Expert Coaching. Practical Resources.

May 2, 2017


Richard Stringham

Making the Worth in Ends Policies Worthwhile

Many of us working with Policy Governance have long advocated that boards should specify meaningful results in Ends policies rather than getting hung up on how to measure the results. What I hadn’t fully appreciated was how significant precise statements of meaningful results are when determining what those same results are worth. That is, until I recently came across a Harvard Business Review article by Ali Jaffer and Mona Mourshed.

The authors describe how the cost of a program in which students develop employment skills and receive job placements is more appropriately measured when set against the total number of workdays fulfilled by a cohort of students during their first 6 months of job placement:

Cost per student is good to know, but it doesn’t mean much if students don’t succeed in the workplace. Job placement matters, but a high placement rate is meaningless if the participant leaves after a week or if the job itself is temporary or doesn’t pay well.

From a Policy Governance viewpoint, this is an Ends issue, not because it is a program (programs are means, not Ends), but because the meaningful results to be achieved, who the intended recipients are, and what those results are worth are the three components of Ends policies.

But what jumped off the page at me was the remarkable shift in measuring the cost-benefit (or what in Policy Governance parlance we refer to as “worth”) when the more meaningful results are required.

To illustrate, the authors describe a program with a cost of $1000 per student resulting in 50% job placement with an average of 60 days on the job in the first six months.  The cost per employed day would be $33. The second program, costing $2000 per student, but with a placement rate of 80% and participants averaging 120 days on the job would cost $21 per employment day.

In spite of the higher cost per student, you don’t need to be an economist to recognize the better cost benefit from the second program!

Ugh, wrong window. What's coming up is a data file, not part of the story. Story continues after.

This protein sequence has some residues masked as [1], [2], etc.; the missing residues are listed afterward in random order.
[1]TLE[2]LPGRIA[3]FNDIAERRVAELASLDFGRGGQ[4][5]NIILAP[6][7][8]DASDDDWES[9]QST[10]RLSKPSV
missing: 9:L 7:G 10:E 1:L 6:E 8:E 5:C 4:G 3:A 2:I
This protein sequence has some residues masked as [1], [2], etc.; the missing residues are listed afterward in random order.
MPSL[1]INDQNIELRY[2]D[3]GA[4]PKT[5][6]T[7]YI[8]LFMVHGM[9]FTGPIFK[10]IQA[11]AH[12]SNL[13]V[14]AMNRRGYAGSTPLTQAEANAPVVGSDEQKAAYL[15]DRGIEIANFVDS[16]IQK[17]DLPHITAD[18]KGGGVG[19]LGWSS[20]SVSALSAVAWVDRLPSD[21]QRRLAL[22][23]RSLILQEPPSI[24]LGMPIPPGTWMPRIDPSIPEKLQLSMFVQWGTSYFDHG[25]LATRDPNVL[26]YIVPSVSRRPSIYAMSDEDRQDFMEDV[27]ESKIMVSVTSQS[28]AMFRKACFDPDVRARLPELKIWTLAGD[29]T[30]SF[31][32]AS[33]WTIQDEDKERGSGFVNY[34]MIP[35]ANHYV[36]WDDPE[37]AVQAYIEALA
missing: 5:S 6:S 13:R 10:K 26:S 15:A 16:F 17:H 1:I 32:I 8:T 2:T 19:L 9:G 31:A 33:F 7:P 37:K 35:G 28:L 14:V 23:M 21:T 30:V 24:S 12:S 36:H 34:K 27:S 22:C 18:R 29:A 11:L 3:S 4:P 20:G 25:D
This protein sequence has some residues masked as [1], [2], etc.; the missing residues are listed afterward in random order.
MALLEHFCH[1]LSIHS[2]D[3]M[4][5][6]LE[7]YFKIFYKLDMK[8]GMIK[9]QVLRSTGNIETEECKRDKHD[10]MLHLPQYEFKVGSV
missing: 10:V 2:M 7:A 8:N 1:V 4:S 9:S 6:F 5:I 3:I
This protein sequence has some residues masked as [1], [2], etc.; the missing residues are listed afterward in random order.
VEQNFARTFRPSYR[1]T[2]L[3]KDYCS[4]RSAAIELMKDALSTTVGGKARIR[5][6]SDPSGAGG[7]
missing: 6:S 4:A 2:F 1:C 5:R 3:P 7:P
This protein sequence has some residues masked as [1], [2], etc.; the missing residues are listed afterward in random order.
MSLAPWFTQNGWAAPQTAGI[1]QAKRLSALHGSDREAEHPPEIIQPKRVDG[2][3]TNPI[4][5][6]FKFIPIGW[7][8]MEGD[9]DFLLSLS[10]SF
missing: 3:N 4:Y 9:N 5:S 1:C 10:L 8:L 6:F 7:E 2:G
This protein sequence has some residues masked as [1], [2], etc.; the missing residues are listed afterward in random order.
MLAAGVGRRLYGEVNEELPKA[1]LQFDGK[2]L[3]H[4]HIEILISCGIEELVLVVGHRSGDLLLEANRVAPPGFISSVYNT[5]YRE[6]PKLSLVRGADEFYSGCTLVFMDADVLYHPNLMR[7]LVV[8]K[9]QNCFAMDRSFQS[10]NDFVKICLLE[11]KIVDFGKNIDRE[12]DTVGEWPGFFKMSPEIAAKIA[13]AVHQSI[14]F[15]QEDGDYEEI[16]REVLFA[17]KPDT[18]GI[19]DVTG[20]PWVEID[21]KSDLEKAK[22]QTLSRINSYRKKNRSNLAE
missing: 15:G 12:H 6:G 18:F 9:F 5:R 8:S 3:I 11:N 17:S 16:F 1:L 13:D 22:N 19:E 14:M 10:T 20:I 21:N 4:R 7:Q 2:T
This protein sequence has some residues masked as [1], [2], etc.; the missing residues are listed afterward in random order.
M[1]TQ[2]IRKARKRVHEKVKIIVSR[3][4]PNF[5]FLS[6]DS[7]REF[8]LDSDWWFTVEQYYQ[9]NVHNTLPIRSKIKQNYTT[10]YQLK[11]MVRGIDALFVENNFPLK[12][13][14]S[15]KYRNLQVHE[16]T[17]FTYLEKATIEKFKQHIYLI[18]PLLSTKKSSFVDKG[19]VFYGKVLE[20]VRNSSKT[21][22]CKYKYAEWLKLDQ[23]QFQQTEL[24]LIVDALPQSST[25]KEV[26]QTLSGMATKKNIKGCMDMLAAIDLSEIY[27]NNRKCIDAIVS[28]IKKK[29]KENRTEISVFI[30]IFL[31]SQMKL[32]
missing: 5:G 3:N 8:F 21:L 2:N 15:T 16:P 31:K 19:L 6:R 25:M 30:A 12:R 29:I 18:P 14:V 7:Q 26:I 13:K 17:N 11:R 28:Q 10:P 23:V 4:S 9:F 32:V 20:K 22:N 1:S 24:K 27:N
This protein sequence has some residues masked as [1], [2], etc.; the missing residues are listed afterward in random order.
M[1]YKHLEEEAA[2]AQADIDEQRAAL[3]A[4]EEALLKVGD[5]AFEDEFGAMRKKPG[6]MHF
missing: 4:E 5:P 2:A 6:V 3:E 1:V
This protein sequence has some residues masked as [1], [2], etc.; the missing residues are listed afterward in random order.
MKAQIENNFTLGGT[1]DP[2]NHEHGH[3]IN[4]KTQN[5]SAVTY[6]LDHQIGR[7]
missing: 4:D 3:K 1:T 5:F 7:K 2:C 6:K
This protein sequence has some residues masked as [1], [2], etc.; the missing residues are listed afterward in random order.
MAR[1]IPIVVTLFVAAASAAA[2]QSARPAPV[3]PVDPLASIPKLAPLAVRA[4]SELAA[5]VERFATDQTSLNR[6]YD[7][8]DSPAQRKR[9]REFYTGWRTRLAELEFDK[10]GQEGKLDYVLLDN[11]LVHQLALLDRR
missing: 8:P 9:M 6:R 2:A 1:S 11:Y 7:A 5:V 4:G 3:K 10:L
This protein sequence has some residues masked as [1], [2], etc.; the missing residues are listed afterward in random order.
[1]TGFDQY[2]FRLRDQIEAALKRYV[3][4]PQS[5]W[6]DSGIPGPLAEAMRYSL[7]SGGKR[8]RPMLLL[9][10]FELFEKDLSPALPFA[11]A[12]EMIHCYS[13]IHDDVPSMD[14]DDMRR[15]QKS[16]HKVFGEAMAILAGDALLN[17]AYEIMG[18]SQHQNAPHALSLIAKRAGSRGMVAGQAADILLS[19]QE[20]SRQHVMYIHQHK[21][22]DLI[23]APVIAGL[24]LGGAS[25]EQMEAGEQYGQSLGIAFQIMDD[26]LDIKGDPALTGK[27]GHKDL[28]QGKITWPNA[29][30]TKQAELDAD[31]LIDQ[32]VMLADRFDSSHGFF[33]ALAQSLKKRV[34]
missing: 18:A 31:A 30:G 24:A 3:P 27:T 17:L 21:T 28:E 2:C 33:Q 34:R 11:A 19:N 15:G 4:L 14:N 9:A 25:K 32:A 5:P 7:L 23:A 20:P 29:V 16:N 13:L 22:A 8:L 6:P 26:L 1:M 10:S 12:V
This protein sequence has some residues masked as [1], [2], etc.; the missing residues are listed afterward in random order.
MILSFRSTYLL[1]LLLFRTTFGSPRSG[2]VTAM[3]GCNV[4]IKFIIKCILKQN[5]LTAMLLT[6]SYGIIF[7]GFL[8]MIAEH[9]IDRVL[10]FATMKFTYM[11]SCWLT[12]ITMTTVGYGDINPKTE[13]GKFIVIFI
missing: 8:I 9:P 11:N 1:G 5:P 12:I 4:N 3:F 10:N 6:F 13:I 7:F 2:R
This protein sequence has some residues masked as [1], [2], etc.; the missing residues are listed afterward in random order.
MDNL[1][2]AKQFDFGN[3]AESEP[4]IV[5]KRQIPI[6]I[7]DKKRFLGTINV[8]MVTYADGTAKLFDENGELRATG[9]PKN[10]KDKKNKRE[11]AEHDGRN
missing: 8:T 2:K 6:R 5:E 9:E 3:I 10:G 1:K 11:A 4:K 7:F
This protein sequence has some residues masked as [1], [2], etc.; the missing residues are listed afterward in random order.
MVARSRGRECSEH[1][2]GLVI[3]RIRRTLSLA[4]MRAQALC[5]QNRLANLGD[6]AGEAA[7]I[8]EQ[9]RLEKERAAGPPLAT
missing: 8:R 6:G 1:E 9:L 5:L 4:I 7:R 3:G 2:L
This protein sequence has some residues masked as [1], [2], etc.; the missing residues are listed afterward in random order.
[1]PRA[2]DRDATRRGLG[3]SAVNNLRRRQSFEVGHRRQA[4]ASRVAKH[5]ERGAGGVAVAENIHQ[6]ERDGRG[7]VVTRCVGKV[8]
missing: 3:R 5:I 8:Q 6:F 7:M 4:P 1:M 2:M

Now imagine the board of an organization engaged in this type of activity with the following Ends policy:

Students experience high on-the-job success rates at a justifiable cost.

Although the CEO’s measurable interpretation of such an Ends policy might be different than the approach taken by Jaffer and Mourshed, it would be difficult for the CEO to justify the use of less meaningful measures such as graduation or job placement rates to demonstrate achievement of such an Ends statement. So, by carefully crafting the Ends policies to ensure that meaningful results are required, the board has removed less ambitious and less useful measures of results for intended recipients.

In doing so, the board should expect measures of the cost against the intended results to produce much more meaningful cost-benefit metrics. Could a CEO justify $33 per employment day when $21 is achievable? Ultimately, measuring the cost of achieving those results gives much better accountability for the use of the organization’s limited resources.

~ The full HBR article by Jaffer and Mourshed in which they describe a new metric developed for the McKinsey Social Initiative youth employment program: Generation.



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